Baddoo will surely face more of these challenges. Because of his status as a Rule 5 draft pick, the Tigers will keep him on the active roster for the remainder of this season. He has already made some significant adjustments in the big leagues, such as increasing walks and cutting down on strikeouts.
Still, Baddoo leans on Mullins.
There’s much more he needs to learn.
“I just ask him like, ‘Hey, what are you thinking sometimes?'” Baddoo said. “We do a little small talk, sometimes we talk about life and how we’re doing mentally. That’s really important because baseball is a mental game. Just making sure you’re staying mentally strong is really important.”
And you can’t help but think about how Baddoo’s raw talent, which resembles Mullins’ skill set, could impact the future — speed, plate discipline, power to all parts of the field, a center fielder’s range and just the right amount of swagger.
Baddoo is the Tigers’ fastest player. He averages 29 feet per second on the bases and takes 4.12 seconds to get from home plate to first base. Mullins averages 28.5 feet per second on the bases and takes 4.18 seconds to get from home plate to first.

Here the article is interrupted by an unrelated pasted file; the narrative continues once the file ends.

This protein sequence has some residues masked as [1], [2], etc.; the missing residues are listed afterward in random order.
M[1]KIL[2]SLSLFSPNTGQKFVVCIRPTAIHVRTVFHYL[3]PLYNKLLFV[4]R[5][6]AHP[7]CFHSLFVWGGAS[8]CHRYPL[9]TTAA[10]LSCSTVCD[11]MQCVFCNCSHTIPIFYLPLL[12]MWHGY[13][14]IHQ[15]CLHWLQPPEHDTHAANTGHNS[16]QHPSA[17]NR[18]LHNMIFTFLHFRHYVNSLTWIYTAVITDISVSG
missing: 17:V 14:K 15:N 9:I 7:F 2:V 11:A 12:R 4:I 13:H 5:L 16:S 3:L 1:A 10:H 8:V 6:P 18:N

Mullins, a 13th-round pick in 2015, wasn’t supposed to evolve into a stud for the Orioles, just like Baddoo wasn’t supposed to make an impact for the Tigers in 2021.
Instead, Baddoo crushed the first pitch he saw for a home run in his first at-bat. He belted a grand slam in his second game. He delivered a walk-off single in his third game. Then, he tripled and threw out a runner trying for a double in his fourth game.
In his seventh game, Baddoo smacked a 450-foot home run to straightaway center field. He homered again in his eighth game and doubled in his ninth game.
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From April 15 through May 8, Baddoo went through a 5-for-50 stretch over 17 games. All five hits went for extra-bases, and he walked three times compared to 27 strikeouts.
He was forced to adjust.